“Any restaurant coming to Braddock, Pa., just outside Pittsburgh, would be cause for local celebration,” writes The New York Times. “Superior Motors has blown past all expectations.”

In a short, descriptive article about the restaurant in the Sunday travel section, writer Michael Meyer begins with the iconic Joe Magarac statue in Braddock: “A 15-foot man guards the entrance to U.S. Steel’s lone remaining Pittsburgh plant, smiling as he bends a rail with his bare hands.”

Braddock has been a food desert until recently, notes the writer.  “The last place serving food was the canteen at the local hospital, which shuttered in 2010.”

Then Kevin Sousa opened Superior Motors which became a runaway hit in no time, named by Food + Wine as one of the top 10 restaurants in the country.

There’s good reason for that, writes Meyers.

“The restaurant’s modern American menu, created by the chef Kevin Sousa, walks the tightrope between down-home and elegant, serving stick-to-your-ribs dishes like roast duck with Swiss chard, and lighter, inventive fare including cold slices of raw cobia steeping in a shallow broth of spicy tomatillo, garnished with an avocado mousse.”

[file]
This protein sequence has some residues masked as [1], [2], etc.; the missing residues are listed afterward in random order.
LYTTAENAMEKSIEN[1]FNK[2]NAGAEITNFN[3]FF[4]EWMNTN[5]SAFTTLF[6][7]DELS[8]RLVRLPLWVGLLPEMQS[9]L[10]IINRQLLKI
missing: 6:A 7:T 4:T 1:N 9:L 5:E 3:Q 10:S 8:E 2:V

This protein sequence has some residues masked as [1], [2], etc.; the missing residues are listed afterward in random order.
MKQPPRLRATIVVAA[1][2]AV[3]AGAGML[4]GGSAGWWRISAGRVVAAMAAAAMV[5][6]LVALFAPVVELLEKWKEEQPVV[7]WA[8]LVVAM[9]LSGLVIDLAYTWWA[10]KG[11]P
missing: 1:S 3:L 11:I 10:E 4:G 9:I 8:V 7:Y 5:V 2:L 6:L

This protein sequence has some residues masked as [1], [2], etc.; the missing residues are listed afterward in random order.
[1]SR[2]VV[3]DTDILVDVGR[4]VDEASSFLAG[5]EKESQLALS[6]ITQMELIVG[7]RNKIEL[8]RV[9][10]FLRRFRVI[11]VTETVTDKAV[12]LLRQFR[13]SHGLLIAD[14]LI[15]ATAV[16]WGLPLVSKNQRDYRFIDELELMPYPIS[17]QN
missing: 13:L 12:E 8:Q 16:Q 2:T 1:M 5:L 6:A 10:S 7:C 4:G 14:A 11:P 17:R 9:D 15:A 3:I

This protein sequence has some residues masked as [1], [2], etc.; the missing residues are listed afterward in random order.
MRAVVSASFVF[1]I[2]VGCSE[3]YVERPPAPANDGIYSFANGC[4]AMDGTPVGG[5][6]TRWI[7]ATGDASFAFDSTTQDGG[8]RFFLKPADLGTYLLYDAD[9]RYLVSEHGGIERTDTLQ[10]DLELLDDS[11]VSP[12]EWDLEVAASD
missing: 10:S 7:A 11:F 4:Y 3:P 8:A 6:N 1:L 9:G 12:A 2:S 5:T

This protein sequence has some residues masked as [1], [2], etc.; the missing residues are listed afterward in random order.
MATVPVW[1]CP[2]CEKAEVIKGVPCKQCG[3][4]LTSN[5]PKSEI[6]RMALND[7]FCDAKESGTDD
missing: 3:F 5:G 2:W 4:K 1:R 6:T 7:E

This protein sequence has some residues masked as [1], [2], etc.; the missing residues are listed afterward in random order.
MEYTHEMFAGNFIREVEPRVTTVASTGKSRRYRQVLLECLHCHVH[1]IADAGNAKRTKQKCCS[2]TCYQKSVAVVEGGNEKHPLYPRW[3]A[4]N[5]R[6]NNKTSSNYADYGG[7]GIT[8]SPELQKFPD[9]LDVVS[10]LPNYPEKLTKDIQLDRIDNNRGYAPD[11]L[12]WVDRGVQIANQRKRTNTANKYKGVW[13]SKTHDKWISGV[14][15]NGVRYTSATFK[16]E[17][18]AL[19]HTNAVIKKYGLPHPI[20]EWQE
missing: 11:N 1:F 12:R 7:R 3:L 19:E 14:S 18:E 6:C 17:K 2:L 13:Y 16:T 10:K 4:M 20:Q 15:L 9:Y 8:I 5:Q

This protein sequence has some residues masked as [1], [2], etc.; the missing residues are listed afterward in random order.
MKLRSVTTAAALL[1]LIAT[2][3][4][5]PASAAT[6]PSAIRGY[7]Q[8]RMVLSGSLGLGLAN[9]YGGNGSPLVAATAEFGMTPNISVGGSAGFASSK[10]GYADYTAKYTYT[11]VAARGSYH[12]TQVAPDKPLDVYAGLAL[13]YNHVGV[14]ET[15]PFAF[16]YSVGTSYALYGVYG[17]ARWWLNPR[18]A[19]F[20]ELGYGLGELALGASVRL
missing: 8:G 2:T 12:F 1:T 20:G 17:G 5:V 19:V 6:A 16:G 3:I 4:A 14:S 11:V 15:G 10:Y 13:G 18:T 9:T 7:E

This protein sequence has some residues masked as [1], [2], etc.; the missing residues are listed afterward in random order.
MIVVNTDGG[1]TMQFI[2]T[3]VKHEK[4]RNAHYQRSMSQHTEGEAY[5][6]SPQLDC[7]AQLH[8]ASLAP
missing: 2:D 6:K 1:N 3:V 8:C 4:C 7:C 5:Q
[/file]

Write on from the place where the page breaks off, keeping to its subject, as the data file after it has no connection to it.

Sousa is quoted as saying,“We don’t take ourselves too seriously. It’s fine dining without being fussy or overly delicate. You don’t look at it and go, ‘I don’t even know where to start.’ You want to eat it.” He garnished “eat” with an expletive, notes the author.

Meyers mentions one of the menu’s most popular items, Crispy Pig Face, whose “pithy name belies its long prep time of smoking pork heads and shoulders.”

And he writes about how John Fetterman and Sousa walked around Braddock and Sousa fell in love with the place. In the print version, he says borough mayor John Fetterman is running for governor but it’s correct in the online story that he is running for lieutenant governor.

Sousa tells his story of moving into an old warehouse a few blocks away. “I had this idea of creating a restaurant that wasn’t chasing trends, but one that had no choice but to represent a place and time. Luckily people went for it.”

When banks rejected him, he turned to Kickstarter, where he set a record for raising $310,225 to break ground, writes Meyers.

“With Chris Clark, his general manager and an alum of New York’s beloved, shuttered, WD-50, Mr. Sousa oversaw every detail, down to the place settings, which include silverware balanced atop pieces of powder-coated c-channel steel.”

The description continues with the restaurant opening in one of America’s first indoor car dealerships, converted to the main dining room of exposed brick and board form concrete, and “lit by cylindrical bamboo sconces that echo the smokestacks across the street. Alternating between bites of the crispy salmon with sorrel, and the savory chicken with morels, my 6-year-old stared, rapt, out the plate glass windows at the blast furnace’s gas flares rending the nighttime sky.”

The writer also notes that more than half the staff are Braddock natives and borough residents eat for half-price.